Brought up in the UK and France, a graduate of Arabic and Law from the School of Oriental and African Studies, London.
Has lived and worked happily in Europe, Malaysia, Syria and Egypt.
Katharine has currently returned to study as a graduate medical student at University of Nottingham, UK.
She thinks that if we all knew a bit more about each other, we would treat each other better.
Katharine tweets rather sporadically here
Latest posts by Katharine Ganly
“It’s amazing to feel like a tourist in your own city, to get to see a place many call home, to know that Aleppo means different things to different people.” The Diadochi shares with us some urban exploration of Aleppo, along with some lovely photographs in this post.
Lina, who blogs at Live From Gaza gives us a view of the brooding autumnal sky from her window.
American Bedu discusses the idea of female-only hospitals in Saudi Arabia. Read the blog post and the numerous comments on it here.
"A gay killer has the passion of a woman and the aggression of a man," states Zaven Kouyoumjian, Lebanese host of Siree Wenfatahet, a program broadcast by Future TV and one of the highest rated TV shows in the Middle East. Following are reactions from the LGBT community in Lebanon on this show and others dealing with the gay community on television.
Shalabieh finds a strange pair of eyes watching her from her neighbour's Beirut balcony.
Palestinian writer Khulud at Life in Fragments blogs about the “importance” of coming from a respected family in obtaining a job offer, and how she would rather be recognised for her own skills than her family background, in this post.
When ex-Israeli soldier Eden Abergil's Facebook photo album "IDF-the best days of my life" was revealed to contain pictures of her posing mockingly alongside blindfolded Palestinian detainees, the blogosphere was outraged. In this post, Katharine Ganly takes a look at some of the different reactions from the MENA region.
A 35-year old mother of three was shot by her husband during her sleep in Jordan. The reason for this murder? Her husband believes that his wife was a "victim of sorcery" and that she would kill him first. A heartfelt obituary has been written online by her nephew, a blogger, and appeals are being sent so that her death may not be in vain.
What would a confidential meeting between King Abdullah of Jordan and his extended family be like? Mab3oos gives us a fly-on-the-wall view in this humourous post, the first of a series of tongue-in-cheek glimpses into what goes on behind closed doors.
Think visiting Beirut is expensive? Shalabieh at Shalabieh's World gives us suggestions for 10 things to do in Beirut for under $10. See the ideas, and maybe add your own suggestions here.
“My dear white plastic chair: without you, the world wouldn’t be the same,” Roba at And Far Away writes an ode to the ubiquitous white plastic chair, complete with photos to illustrate its presence in the world.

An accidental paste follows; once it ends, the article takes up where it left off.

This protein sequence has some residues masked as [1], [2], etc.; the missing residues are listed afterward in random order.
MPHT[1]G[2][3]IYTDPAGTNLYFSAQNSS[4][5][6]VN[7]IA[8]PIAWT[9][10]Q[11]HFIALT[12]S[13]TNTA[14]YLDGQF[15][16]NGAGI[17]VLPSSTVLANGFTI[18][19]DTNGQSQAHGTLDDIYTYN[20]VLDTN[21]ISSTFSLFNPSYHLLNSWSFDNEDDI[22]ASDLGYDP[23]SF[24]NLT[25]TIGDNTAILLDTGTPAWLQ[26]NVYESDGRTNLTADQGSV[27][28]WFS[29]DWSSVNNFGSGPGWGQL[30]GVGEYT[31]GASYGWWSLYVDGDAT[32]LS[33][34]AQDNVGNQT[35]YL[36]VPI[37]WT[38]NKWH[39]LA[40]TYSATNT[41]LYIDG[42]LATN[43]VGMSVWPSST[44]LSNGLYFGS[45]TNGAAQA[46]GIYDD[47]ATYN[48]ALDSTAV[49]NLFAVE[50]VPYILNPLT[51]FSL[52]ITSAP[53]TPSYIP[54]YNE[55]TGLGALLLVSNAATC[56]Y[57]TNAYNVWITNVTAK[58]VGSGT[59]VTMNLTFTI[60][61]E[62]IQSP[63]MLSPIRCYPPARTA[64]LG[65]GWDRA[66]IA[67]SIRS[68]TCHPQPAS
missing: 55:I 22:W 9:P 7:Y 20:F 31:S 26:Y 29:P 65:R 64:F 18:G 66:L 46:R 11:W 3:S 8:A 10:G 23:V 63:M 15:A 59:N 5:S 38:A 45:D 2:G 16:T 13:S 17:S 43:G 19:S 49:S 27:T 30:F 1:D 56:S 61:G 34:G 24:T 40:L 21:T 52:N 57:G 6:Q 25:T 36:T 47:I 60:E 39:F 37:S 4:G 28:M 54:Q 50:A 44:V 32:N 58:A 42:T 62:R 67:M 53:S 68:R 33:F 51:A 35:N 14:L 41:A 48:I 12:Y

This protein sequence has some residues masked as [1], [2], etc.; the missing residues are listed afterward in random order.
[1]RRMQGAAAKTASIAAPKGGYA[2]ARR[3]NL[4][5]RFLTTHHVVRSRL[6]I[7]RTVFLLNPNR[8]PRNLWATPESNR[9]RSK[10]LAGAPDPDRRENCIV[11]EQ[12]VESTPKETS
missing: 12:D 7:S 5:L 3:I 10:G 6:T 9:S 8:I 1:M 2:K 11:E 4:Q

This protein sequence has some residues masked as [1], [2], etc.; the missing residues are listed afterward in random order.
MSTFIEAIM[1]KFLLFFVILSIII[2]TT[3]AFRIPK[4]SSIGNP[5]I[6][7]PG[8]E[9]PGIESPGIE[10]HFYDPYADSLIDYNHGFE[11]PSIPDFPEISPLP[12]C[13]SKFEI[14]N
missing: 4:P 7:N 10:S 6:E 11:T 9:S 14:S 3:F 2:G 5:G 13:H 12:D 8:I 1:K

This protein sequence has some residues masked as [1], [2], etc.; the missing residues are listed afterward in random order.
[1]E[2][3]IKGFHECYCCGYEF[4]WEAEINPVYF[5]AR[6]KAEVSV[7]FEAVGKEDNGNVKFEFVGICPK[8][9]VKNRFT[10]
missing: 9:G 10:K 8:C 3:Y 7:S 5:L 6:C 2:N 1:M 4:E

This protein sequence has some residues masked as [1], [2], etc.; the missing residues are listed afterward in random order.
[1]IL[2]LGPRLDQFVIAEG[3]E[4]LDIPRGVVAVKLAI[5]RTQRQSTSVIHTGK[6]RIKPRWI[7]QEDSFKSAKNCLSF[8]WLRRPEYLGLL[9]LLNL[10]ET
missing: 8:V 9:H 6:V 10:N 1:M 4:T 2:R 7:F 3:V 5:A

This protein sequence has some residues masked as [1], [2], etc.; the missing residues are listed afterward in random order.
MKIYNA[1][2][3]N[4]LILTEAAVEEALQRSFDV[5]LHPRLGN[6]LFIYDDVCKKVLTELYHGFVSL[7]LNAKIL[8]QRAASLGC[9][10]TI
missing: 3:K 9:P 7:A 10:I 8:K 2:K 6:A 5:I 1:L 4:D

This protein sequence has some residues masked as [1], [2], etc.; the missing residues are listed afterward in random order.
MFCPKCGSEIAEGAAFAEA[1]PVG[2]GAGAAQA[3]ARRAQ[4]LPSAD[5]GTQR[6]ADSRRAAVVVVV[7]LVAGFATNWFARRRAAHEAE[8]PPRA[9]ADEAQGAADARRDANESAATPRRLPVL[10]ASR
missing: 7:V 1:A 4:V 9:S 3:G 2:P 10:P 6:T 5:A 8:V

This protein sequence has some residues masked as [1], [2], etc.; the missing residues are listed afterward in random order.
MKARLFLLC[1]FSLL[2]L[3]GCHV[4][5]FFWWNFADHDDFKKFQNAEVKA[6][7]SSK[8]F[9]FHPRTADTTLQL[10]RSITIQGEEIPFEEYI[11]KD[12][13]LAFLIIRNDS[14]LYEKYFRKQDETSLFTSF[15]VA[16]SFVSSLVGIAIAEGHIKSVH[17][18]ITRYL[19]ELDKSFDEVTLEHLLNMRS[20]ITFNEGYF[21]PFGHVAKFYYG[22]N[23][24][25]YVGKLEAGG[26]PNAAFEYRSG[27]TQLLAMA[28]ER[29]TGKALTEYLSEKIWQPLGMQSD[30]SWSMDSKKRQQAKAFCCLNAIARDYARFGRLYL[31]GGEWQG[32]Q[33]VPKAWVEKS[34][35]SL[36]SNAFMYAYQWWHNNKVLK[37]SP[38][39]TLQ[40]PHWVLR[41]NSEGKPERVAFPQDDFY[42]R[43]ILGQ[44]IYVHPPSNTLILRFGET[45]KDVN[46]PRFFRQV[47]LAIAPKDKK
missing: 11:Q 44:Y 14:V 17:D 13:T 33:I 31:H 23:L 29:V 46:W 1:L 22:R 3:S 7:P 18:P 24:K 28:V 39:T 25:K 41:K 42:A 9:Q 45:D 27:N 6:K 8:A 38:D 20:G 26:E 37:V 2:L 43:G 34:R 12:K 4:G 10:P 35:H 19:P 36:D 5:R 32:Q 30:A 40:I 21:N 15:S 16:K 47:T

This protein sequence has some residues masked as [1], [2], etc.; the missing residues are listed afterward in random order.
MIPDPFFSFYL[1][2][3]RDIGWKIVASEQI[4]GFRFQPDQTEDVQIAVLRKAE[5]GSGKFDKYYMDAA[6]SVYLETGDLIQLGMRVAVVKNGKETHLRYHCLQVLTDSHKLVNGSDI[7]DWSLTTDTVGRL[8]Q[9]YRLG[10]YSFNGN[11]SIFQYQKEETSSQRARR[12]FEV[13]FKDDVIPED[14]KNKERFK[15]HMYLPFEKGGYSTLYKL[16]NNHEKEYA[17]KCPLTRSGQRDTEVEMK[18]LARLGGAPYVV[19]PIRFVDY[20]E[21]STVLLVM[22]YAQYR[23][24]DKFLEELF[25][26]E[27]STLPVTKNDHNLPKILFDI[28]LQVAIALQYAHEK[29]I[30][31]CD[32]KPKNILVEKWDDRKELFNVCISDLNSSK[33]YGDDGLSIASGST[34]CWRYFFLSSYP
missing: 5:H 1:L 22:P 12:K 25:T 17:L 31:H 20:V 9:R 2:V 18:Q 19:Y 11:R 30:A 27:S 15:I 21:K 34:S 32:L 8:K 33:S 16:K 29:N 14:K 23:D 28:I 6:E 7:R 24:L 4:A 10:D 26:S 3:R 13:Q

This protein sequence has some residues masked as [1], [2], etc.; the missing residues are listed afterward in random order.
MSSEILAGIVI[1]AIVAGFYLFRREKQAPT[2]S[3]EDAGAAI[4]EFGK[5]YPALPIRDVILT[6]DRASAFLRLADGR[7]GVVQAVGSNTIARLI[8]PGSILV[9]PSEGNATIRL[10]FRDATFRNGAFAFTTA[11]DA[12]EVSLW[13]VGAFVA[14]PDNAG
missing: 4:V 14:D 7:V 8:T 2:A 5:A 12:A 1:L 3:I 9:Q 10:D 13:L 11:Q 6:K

Rami at +961 details his hike with footprints nature club, a 4-hour cross-hill trek from Rachaya to Ain Ata, Lebanon. Read more and see photos in this post.
Moroccans are petitioning for the decriminalisation of homosexuality by the repeal of article 489 of the Moroccan Penal Code, which criminalises “lewd or unnatural acts with an individual of the same sex.” See more at GayMaroc [AR], or visit the Facebook group here.
Felesteen 2.0 is setting up a series of new blogs as part of their social media project. The new bloggers are residents of the Shatila camp, ranging from 14 – 22 years of age with diverse educational backgrounds.
Lebanon News: Under Rug Swept periodically awards the “Looks Like Beirut” Award “in recognition of the work done to keep the overused, worn-out, tired cliché “…looks like Beirut…” alive. It is awarded to Hull and East Riding here, a Weymouth resident here, and a resident of Strabane here.
Sabar Kashur, an Arab resident of East Jerusalem, was charged with rape for posing as a Jewish bachelor in order to seduce a woman. He has been convicted to 18 months prison. His conviction has proved controversial with many outraged at the judge's decision; others feel it is the correct application of the law. In this post, Katharine Ganly presents some of these opinions.
“Welcome all to ‘Bedayaa‘ (which translates to ‘The Beginning’ in Arabic) a long-awaited project, a special place for gays and lesbians in the Nile Valley- Egypt and Sudan”: A new online space has been created where LGBTQI from the Nile Valley can meet, talk, discuss issues, and share experiences. Take...
Is the Arabic language being murdered? Dany Awad comments on a new awareness project taking part on the streets of Beirut, imploring passers-by not to kill their language. See photos of this innovative project in this post [AR].
Iraqi LGBT reports on a raid on a Baghdad male beauty parlour, resulting in the arrest of five gay men. Iraqi media reported the parlour raided was used for prostitution; witnesses say this was not the case at all. Read more here.
Why was Al-Arabiya newsreader Maysoon Azzam laughing when reading the news? Saudi Jeans wonders what tickled the newsreader, and why her explanation of the outburst was removed from Al-Arabiya's website in this post.
A recent move by the Lebanese government has led to Voice over Internet Protocol (VoIP) services being blocked within Lebanon. Citizens are outraged by the move. Katharine Ganly rounds up some of the blog reactions to this issue.